Ramble On

Monday, February 11, 2013

Butchering Day Arrives

The pigs were still asleep when their time came.

For the second year running, I’ve had the privilege of joining some Page County friends to do a hog butchering, a two-day event that takes place in late January or early February.  After some logistical gyrations we managed to get together last weekend to take care of business with the hogs.  My friend Chris, who shares a hog with me, was able to make it out this year, so we both have a stash of pork that will last until next winter now – and in my case, it occupies my three freezers in the two houses!

(Note:  I wrote about last year as well, and if you read those posts in 2012, some of what I write over the next three days may seem redundant.  If you haven’t read them, just click the “butchering” label at the end of this post for access to everything I’ve posted on the topic.) 

By the time I arrived at the butchering shed on Friday morning, somewhere around 6:30, I’d already been “up and at ‘em” for a while.  I’d had a late work night Thursday and decided postpone the drive out afterwards – so I set the alarm for 3:30 and slogged through a wintry mix that eventually would turn into a blizzard when it made it to New England.  As it was, I just did some minor slip and slide as I carefully drove out to Luray, making it in about two hours and twenty minutes – slightly longer than the usual two hours door-to-door.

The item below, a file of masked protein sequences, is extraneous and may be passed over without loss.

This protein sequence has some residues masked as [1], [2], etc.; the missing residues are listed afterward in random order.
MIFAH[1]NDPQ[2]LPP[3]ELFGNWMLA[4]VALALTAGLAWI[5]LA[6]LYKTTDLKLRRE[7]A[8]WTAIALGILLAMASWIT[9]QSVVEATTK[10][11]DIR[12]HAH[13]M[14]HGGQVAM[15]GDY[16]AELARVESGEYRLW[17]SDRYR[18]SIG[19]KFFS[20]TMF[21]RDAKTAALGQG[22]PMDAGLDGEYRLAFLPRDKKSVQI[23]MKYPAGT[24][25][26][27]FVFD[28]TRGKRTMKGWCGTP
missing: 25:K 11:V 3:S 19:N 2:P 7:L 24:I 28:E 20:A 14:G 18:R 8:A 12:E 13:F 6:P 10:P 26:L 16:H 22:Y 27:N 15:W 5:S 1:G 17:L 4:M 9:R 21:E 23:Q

Literally - riding shotgun.
When I arrived, David and Chris were already inside the shed, which was quickly warming up as the water in the scalding tub was heated to 140 degrees.  Chris had taken a look around and David had given him the once-over on some of the equipment, but we had some time to plan how we would divvy up the hog while we waited for the other butchers to arrive. 

They did, and at first light we went over to the farm to kill the hogs.  I photograph pretty much everything that goes on while we doing this, and while this activity is a perfectly natural thing, it is alarming for the first timer to watch, so I don’t share the photos on the blog here.  Although this week I plan to include a little more detail…there may even be some videos over on the HawksbillCabin YouTube channel!

Preparing for the deed.
The winter storm I drove through had left a dusting of snow out on the pasture, adding an authentic country atmosphere to our activities of the day.  I literally was riding shotgun in David’s truck, with the .22 there resting against my thigh (“Just like Texas!” a friend wrote on Facebook).  When we finally got to the farm, we joined the others and they quickly got out into the field to kill the pigs.

David was an efficient shot, just four bullets for the four hogs.  Jesse and Bill quickly followed, doing the knife work.  As each animal went down, they quickly moved on to the next one so that the whole thing was over in a minute or two – I’ve read that the animals have little regard for their dead comrades, even if they were litter mates, but I believe there’s a benefit to having this done with quickly and efficiently.

Once the deed is done, David picks up the carcasses with a skid steer and moves them into his pickup, and we haul them back to the butchering shed.  That’s where the real work of the day begins – and I’ll pick up there with tomorrow’s post.

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